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Results from the country started out as being results from sites under the local ccTLD. Results from Germany so would have been from www.example.de sites.
Now those results include pages in all languages registered under all TLDs. The only qualifier being location of hosting. Nothing else.
This change came, AFAIK, gradually, first I thought it was broken...
But revisiting the option these days it turns out Google has all but abandoned the ccTLDs as denominator.
Local domains have, as far as Google is concerned, become meaningless.
This is something which I think deserves some attention, even though it has been part of some previous discussions here. It think it's a sigificant change.
The importance of local hosting for Google has been further increased. Local hosting is starting to become mandatory.
It might matter to a huge multinational with local offices, but it matters very little to me, at least, even though our site is in nearly 20 languages. Most people find us through simply typing the keywords in their own language.
I beg to differ in opinion.
Some languages like English, Spanish or French are spoken in so many different countries. When people shop for something local it is a good tool for them to use.
According to your stats it looks like a pretty good guess to me.
Hands up those people who want to sell something to the locals. I thought the point of the internet was to find the people far away?
Ok, maybe that's a bit of a generalisation, but it still applies generally :)
Sly, it has always been one of the important decisions to take for sites branching out to other countries, wether to go for a local domain or not.
While there are other aspects to that decision also, the question of preferences of search engines for local domains has obviously been a main point.
I for one will definitely and strongly recommend to go for local hosting. Have done that for some months now, but now it's an imperative.
Second, if MacGuru's numbers are vaguely on average I would say to loose out on 17% of traffic is not without significance...I'd rather have them, anyway.
More fundamentally though this is an important piece in a puzzle scattered all over Google discussions on this board. Compare the countless questions and complaints from Irish and british members about in- or exclusion based upon location of hosting.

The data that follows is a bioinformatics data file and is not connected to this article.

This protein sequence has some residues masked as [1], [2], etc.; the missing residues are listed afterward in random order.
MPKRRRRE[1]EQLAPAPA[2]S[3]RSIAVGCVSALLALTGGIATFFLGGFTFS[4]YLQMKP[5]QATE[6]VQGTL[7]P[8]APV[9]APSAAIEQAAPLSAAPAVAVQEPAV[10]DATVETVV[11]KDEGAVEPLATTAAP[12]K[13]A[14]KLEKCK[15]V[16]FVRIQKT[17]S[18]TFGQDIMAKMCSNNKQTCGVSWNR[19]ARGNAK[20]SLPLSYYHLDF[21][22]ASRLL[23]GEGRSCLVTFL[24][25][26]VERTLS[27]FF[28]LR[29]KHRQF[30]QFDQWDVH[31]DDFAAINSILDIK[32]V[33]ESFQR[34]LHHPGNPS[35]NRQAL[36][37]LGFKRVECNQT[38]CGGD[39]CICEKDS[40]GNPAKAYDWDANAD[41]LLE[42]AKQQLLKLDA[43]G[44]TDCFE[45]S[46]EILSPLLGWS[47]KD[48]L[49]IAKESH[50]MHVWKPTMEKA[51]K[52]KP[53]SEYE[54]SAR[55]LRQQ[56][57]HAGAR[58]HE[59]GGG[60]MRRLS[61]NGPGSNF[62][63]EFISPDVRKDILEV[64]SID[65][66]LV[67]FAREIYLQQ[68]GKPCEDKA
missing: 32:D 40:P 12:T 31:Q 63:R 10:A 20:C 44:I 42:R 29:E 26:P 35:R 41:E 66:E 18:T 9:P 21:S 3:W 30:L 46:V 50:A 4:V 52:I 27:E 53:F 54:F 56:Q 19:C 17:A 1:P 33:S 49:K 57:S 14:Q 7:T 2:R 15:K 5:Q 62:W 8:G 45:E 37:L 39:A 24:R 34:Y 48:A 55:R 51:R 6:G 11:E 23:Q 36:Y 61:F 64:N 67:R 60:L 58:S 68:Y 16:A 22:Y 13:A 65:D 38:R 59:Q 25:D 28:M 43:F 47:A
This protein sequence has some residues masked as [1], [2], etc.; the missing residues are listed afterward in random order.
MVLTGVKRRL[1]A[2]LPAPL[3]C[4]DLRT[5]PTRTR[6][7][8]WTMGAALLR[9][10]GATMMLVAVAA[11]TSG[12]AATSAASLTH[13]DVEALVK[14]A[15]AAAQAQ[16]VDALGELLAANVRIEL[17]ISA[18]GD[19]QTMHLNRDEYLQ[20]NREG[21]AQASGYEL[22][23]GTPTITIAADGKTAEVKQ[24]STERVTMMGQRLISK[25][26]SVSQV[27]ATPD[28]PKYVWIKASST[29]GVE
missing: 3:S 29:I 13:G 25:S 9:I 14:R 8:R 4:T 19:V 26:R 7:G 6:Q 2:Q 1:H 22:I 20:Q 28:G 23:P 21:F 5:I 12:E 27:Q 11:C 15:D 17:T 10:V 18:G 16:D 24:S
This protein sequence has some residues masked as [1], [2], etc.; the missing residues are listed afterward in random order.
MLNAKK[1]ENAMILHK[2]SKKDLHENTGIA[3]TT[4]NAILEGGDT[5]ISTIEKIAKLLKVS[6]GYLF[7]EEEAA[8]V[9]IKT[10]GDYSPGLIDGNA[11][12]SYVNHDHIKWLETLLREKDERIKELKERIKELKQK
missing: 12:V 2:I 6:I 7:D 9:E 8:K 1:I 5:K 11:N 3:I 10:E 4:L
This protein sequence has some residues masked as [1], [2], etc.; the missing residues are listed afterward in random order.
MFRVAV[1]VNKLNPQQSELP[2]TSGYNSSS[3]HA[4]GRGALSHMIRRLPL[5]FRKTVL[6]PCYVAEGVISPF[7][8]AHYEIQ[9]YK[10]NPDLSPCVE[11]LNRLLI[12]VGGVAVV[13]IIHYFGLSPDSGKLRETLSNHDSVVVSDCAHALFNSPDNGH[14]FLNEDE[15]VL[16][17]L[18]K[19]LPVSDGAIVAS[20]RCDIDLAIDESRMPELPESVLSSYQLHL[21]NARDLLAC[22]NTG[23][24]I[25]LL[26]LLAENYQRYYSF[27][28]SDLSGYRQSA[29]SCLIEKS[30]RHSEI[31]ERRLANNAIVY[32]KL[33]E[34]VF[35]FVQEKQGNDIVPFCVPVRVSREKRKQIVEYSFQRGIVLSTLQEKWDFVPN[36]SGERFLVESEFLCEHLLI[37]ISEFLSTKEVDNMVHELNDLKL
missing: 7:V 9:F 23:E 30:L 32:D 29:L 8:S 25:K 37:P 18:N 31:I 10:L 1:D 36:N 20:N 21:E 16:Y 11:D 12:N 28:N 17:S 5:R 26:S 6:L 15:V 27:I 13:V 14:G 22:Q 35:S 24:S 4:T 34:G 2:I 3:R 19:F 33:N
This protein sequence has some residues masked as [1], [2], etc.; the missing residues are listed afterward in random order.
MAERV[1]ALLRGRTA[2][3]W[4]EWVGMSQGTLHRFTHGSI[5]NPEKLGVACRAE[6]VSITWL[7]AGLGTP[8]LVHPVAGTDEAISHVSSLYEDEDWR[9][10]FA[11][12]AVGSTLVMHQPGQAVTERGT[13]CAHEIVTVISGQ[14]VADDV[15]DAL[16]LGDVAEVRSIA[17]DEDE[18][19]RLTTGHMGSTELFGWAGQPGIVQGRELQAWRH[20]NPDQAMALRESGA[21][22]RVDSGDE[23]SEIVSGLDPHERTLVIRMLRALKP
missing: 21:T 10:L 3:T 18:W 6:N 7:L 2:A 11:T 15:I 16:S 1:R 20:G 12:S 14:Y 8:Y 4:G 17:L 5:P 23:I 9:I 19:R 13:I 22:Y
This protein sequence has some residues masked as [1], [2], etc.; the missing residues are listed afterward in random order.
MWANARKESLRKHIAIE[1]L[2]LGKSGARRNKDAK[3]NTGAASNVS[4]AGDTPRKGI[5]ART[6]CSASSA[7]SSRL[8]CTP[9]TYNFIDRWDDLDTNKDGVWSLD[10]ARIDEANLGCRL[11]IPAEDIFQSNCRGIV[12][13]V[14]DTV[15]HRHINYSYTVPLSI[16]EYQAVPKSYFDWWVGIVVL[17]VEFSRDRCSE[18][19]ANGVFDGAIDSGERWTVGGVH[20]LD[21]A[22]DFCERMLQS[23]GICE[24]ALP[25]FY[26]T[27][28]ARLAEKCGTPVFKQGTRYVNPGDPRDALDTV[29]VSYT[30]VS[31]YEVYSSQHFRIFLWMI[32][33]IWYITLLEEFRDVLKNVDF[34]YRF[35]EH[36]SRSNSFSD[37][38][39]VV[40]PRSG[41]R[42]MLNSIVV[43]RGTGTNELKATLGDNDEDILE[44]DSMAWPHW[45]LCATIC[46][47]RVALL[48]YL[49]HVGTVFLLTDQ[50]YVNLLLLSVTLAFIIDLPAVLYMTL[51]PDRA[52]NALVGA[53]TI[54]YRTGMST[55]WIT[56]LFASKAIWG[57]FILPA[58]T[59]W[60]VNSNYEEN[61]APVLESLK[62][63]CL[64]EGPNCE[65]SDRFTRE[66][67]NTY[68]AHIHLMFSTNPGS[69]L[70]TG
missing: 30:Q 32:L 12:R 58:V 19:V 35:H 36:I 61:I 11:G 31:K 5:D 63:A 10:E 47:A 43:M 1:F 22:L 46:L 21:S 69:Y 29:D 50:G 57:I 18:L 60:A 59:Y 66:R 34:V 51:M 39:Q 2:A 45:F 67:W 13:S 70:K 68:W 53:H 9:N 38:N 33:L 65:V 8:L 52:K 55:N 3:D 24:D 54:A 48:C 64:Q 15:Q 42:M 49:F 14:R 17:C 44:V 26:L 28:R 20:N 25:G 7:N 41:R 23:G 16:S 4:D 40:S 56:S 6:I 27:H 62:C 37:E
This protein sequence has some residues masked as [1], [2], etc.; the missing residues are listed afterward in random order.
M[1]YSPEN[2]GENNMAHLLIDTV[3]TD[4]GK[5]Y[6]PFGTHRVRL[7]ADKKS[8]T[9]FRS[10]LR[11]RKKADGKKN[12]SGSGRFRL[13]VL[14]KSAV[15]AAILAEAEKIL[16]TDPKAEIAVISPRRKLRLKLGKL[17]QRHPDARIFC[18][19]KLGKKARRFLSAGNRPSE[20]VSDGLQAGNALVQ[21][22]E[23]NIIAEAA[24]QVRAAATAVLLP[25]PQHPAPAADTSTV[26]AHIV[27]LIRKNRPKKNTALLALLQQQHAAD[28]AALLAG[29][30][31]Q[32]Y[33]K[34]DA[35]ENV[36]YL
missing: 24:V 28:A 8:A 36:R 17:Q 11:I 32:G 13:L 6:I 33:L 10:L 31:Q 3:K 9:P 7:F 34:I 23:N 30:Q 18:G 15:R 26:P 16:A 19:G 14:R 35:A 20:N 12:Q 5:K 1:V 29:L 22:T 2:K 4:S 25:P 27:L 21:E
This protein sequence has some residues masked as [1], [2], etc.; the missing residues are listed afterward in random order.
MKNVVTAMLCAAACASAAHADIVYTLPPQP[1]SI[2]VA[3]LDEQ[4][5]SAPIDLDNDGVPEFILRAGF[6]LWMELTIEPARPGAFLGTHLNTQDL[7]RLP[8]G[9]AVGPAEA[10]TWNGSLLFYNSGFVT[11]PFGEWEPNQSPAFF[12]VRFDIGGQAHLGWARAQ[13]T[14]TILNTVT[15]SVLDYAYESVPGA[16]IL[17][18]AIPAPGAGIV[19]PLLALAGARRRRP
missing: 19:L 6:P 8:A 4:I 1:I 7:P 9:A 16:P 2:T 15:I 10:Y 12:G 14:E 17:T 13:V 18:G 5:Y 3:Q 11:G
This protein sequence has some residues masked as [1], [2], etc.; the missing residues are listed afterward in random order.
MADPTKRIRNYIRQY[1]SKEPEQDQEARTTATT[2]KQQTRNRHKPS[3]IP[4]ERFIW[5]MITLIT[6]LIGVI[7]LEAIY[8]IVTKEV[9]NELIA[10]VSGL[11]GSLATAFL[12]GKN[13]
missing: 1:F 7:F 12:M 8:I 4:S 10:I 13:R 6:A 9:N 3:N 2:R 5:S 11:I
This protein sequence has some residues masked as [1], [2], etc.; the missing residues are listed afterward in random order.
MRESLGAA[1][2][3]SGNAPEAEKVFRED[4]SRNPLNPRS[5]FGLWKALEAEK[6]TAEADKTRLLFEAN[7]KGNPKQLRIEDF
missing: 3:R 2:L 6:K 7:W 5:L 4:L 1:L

Take into account the strange filters AOL applies to Google results.
I certainly think localisation of search will be a main topic of the near future. The abandoning of TLDs as qualifier is a logical step in this development.
But the gain of traffic can be better than total queries using the filters. Dont we all have this "hard to get" query? Jumping from page 4 to page 1 for those can do a lot.
>I think just about every other search engine only goes by TLD
From the top of my head I would have to agree. Anyhow, in the light of the ever relaxing policy for registering ccTLDs the value of those for determining locailty is decreasing rapidly.
So in that light changing to hosting location makes sense.
On a sidenote I think the AOL germany filter might be a combination of IP filter with local language filter plus strict offensive content filter.
Just to chime in on this, Google can determine a site is in France by the .fr or by using other information about the site. But a .fr TLD is reasonable assurance that the site is
relevant to French users. I think just about every other search engine only goes by TLD, so TLD is still an important factor that site owners should take into account.
The cctld is useful in allowing Google to correlate the website with the country where a strong internet industry exists. However where the local cctld is too expensive or hosting charges are too expensive, there is a marked trend away from the local cctld in favour of com/net/org (CNO) domains. The number of CNO domains registered by users in that country may equal or surpass the number of cctld domains. Google seems to have problems in linking CNO websites with specific countries. I realise it is a fairly complex thing to do ;)  but has Google any plans to improve this aspect or is it geared more towards a local cctld/IP solution?
The other problem that I've noticed with Google is that it has some problems in differentiating CNO websites based on language. The Irish/UK one is a classic example because of the closely intertwined linguistic and business ties. An Irish CNO site could easily be hosted on UK IP space and it would appear as a UK site. A lot of Irish companies co-lo or host in the UK though a lot more host in the USA. (Out of the three main companies providing hosting services in my city, one hosts in the UK, another in the US and only one hosts in Waterford.) The French case is also a good example because of the fact that French is also used outside of France. It involves building a rather complex usage model for each country. The scary thing about this reliance on the local cctld is that it definitely causes a 'dark web' problem for Google where anything from 10 to 60% of CNO websites related to a country do not appear in Google's 'pages from $country' search index.